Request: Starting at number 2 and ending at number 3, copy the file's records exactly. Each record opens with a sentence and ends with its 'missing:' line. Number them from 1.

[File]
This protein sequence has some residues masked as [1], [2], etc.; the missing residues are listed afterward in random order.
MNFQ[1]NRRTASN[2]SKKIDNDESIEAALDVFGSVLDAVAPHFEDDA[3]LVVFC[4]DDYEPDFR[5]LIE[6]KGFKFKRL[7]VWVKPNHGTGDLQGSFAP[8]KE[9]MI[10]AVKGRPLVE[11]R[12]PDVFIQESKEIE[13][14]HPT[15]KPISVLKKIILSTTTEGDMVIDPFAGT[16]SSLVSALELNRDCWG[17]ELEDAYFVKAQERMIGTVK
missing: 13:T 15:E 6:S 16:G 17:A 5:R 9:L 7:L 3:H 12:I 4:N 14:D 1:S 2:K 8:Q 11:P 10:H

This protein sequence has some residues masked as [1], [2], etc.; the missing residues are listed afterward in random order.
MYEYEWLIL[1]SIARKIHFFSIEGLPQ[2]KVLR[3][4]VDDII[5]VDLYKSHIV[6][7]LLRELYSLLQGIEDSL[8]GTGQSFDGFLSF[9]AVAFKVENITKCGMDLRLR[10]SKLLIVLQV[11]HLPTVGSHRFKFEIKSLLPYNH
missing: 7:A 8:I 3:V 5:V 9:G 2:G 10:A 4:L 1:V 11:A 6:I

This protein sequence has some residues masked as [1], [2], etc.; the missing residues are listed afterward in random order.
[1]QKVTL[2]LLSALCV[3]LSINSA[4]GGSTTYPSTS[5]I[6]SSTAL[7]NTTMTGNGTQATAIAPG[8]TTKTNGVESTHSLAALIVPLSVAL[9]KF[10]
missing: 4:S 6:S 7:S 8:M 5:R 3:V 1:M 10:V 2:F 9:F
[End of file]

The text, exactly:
This protein sequence has some residues masked as [1], [2], etc.; the missing residues are listed afterward in random order.
MYEYEWLIL[1]SIARKIHFFSIEGLPQ[2]KVLR[3][4]VDDII[5]VDLYKSHIV[6][7]LLRELYSLLQGIEDSL[8]GTGQSFDGFLSF[9]AVAFKVENITKCGMDLRLR[10]SKLLIVLQV[11]HLPTVGSHRFKFEIKSLLPYNH
missing: 7:A 8:I 3:V 5:V 9:G 2:G 10:A 4:L 1:V 11:A 6:I

This protein sequence has some residues masked as [1], [2], etc.; the missing residues are listed afterward in random order.
[1]QKVTL[2]LLSALCV[3]LSINSA[4]GGSTTYPSTS[5]I[6]SSTAL[7]NTTMTGNGTQATAIAPG[8]TTKTNGVESTHSLAALIVPLSVAL[9]KF[10]
missing: 4:S 6:S 7:S 8:M 5:R 3:V 1:M 10:V 2:F 9:F